13. I was living in New York when I met a girl on MySpace in Jan of ’06. After almost 7 months of daily correspondence, I flew in for a visit, stayed a few days & moved here 2 months later. We just celebrated our 3 year wedding anniversary in September. :c)

    Comment by Fuhgeddaboudit! — 5:33 pm November 14, 2013 #

  14. It was a during a late summer thunderstorm in 1968 that we arrived from Victoria aboard the CPR’s Princess Marguerite (II). My sister and I came with mom to join our dad who had already been here for a couple years, working at Lockheed Shipbuilding. But we split up the family and left our draft age brothers in Canada. My dad drove the old station wagon loaded with all our belongings, and my mom followed in the ’58 Volkswagen Beetle. I started grade 2 at Lafayette a few days later, my sister at Madison.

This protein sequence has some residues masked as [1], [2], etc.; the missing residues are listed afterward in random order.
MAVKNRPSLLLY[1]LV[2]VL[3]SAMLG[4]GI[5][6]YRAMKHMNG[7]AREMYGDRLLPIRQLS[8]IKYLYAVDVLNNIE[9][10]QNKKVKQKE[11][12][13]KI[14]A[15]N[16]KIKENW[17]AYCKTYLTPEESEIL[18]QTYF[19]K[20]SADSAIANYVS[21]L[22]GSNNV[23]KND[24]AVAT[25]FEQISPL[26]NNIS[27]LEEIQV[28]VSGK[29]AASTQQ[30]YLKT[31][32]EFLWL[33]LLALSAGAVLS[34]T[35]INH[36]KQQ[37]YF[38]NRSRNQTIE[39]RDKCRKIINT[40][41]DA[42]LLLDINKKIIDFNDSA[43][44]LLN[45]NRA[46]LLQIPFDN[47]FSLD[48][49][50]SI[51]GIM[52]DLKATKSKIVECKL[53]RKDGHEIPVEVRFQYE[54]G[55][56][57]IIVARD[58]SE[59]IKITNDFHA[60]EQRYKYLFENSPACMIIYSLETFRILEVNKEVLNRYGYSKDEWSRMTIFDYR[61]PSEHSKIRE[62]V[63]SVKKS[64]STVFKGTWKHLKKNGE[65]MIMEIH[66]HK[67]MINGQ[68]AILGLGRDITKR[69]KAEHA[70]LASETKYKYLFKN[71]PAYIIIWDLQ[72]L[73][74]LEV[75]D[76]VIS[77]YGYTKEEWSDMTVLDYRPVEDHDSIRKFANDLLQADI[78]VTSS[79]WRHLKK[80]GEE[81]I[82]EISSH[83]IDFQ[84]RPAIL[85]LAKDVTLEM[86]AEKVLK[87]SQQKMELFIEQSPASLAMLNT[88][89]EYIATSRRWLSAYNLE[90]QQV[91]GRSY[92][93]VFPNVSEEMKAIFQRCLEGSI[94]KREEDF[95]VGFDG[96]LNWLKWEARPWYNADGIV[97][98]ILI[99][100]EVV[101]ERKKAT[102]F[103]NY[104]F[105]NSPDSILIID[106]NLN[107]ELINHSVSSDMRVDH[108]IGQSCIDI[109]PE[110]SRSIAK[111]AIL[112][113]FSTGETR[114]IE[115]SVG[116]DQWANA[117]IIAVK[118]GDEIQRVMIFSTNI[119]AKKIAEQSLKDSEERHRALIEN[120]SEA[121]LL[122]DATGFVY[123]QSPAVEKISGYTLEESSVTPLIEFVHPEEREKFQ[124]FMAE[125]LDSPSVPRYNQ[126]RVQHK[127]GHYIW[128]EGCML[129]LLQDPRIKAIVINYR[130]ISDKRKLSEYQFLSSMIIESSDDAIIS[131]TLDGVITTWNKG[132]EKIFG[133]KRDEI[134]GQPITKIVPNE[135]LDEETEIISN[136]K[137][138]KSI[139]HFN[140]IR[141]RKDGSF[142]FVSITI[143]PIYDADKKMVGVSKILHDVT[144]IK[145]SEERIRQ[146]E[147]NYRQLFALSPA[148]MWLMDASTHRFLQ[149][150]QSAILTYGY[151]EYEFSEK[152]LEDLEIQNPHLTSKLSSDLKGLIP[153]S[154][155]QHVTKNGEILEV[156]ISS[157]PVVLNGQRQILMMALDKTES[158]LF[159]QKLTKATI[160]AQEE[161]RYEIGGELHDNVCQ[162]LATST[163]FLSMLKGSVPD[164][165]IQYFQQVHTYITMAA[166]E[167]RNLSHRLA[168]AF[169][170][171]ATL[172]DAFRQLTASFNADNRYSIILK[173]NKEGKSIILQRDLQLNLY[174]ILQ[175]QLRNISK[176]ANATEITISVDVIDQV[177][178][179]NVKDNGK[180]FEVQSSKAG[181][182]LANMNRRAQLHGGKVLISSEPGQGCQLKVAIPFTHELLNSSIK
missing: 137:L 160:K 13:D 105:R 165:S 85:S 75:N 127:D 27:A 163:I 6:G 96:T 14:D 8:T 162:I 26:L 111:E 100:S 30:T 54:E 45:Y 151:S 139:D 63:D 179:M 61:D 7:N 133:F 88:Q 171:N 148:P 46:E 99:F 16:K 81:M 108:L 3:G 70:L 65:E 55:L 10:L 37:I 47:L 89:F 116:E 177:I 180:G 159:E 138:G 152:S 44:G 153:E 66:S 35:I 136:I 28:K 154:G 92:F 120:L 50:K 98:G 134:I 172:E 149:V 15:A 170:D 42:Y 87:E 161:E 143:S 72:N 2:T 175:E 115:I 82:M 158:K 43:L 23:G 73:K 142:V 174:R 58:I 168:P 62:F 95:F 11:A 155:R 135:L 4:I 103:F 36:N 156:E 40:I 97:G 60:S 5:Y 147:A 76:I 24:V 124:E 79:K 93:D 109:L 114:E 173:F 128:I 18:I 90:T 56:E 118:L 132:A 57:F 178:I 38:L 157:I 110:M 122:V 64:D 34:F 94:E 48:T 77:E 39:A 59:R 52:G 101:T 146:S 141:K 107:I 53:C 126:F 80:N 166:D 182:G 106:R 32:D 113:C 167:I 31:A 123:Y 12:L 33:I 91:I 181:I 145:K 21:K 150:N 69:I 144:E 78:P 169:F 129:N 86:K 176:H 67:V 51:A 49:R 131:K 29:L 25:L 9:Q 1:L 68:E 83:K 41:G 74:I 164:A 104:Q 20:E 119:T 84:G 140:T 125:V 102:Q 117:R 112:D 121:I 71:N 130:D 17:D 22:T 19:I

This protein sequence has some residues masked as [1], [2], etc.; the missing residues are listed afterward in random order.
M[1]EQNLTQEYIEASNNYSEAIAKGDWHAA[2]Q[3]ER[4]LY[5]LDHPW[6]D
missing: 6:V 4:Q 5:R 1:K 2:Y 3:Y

Comment by jim — 9:47 pm November 14, 2013 #